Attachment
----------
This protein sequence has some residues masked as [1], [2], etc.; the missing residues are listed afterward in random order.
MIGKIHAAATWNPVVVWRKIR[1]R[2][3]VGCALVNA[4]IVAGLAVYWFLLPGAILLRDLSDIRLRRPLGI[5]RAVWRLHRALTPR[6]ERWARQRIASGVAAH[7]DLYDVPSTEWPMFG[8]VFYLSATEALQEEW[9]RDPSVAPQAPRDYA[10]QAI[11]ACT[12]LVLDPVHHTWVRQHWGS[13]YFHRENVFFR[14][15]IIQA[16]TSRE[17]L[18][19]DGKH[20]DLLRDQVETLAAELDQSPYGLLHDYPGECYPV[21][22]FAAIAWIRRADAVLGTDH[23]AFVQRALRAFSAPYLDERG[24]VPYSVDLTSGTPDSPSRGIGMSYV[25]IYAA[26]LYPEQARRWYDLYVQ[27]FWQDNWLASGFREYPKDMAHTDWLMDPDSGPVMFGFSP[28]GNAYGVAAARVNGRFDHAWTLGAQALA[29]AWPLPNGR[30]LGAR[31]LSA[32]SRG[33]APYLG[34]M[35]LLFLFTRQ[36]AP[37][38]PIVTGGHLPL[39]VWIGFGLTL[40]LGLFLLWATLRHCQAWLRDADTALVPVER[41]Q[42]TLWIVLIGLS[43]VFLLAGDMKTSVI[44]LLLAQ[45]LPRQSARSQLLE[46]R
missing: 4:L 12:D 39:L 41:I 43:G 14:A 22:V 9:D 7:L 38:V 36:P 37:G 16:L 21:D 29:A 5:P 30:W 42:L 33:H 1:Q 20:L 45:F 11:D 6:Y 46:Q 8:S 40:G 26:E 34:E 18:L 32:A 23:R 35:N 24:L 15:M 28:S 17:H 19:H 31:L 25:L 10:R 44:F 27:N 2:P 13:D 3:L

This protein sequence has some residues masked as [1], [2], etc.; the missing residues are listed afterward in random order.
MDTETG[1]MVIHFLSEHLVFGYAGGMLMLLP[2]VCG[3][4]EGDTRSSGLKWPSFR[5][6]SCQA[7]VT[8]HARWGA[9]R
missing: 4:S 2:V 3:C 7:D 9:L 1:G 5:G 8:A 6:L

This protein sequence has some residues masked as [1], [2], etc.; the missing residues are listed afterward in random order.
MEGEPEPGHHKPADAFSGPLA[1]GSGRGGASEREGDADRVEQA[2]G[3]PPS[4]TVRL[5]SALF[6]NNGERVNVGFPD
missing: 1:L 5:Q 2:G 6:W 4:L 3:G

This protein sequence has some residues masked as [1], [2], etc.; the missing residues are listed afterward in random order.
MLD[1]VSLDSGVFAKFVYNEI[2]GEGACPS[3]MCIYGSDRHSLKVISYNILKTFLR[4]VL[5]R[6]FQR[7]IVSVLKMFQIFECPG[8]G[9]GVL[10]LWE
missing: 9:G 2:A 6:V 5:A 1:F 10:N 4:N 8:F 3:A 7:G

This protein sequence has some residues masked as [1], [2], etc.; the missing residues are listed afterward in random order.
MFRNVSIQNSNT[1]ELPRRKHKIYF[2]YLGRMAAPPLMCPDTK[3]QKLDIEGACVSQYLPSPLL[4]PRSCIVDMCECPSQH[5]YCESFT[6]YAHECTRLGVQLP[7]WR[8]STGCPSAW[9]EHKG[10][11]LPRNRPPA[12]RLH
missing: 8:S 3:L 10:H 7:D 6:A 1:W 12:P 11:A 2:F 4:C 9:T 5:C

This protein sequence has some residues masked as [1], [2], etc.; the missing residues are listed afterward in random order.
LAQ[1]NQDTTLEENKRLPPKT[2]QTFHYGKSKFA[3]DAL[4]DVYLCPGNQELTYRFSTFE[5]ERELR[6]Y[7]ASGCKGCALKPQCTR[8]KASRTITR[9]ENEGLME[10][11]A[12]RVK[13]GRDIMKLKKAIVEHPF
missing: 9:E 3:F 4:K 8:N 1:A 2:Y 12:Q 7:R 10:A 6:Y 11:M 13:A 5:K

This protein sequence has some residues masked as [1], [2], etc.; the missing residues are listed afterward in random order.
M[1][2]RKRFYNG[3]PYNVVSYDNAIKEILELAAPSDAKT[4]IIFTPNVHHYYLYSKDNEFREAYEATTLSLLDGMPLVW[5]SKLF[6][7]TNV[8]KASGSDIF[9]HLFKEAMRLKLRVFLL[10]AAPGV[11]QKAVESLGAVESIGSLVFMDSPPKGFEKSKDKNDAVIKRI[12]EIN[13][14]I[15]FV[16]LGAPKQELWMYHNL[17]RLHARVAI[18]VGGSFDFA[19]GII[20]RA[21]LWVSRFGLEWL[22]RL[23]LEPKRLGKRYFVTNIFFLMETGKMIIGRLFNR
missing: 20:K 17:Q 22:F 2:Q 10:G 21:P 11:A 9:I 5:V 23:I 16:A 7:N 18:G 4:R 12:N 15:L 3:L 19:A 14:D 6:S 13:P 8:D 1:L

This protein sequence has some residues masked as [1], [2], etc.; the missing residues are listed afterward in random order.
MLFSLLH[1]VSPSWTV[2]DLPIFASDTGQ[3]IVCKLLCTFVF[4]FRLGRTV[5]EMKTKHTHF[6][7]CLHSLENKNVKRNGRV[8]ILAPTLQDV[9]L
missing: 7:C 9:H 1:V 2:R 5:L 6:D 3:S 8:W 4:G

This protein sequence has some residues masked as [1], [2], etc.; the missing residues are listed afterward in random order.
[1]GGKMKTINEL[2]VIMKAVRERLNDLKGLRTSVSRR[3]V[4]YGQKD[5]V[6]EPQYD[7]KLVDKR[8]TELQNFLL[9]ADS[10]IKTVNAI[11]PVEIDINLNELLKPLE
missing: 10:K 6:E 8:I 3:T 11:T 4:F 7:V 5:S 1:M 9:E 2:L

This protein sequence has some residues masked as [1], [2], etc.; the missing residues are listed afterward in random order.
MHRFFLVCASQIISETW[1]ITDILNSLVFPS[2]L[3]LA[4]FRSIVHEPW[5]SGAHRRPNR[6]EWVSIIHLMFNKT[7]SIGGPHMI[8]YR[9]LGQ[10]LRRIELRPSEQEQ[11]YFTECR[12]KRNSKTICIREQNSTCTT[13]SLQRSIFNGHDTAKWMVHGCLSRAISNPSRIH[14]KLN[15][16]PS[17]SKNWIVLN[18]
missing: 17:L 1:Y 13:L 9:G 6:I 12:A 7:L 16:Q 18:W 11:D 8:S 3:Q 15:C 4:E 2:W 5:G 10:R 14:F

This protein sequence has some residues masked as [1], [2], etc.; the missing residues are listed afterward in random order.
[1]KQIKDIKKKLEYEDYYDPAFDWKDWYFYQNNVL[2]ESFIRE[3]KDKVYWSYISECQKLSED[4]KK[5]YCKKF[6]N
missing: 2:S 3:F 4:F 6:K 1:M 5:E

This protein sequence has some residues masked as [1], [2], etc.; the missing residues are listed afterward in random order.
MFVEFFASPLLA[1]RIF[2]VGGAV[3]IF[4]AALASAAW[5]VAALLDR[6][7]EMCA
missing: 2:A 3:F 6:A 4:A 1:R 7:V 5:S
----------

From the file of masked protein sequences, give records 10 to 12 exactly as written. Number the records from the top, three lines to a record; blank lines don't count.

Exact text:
This protein sequence has some residues masked as [1], [2], etc.; the missing residues are listed afterward in random order.
MHRFFLVCASQIISETW[1]ITDILNSLVFPS[2]L[3]LA[4]FRSIVHEPW[5]SGAHRRPNR[6]EWVSIIHLMFNKT[7]SIGGPHMI[8]YR[9]LGQ[10]LRRIELRPSEQEQ[11]YFTECR[12]KRNSKTICIREQNSTCTT[13]SLQRSIFNGHDTAKWMVHGCLSRAISNPSRIH[14]KLN[15][16]PS[17]SKNWIVLN[18]
missing: 17:L 1:Y 13:L 9:G 6:I 12:A 7:L 16:Q 18:W 11:D 8:S 3:Q 15:C 4:E 2:W 5:G 10:R 14:F

This protein sequence has some residues masked as [1], [2], etc.; the missing residues are listed afterward in random order.
[1]KQIKDIKKKLEYEDYYDPAFDWKDWYFYQNNVL[2]ESFIRE[3]KDKVYWSYISECQKLSED[4]KK[5]YCKKF[6]N
missing: 2:S 3:F 4:F 6:K 1:M 5:E

This protein sequence has some residues masked as [1], [2], etc.; the missing residues are listed afterward in random order.
MFVEFFASPLLA[1]RIF[2]VGGAV[3]IF[4]AALASAAW[5]VAALLDR[6][7]EMCA
missing: 2:A 3:F 6:A 4:A 1:R 7:V 5:S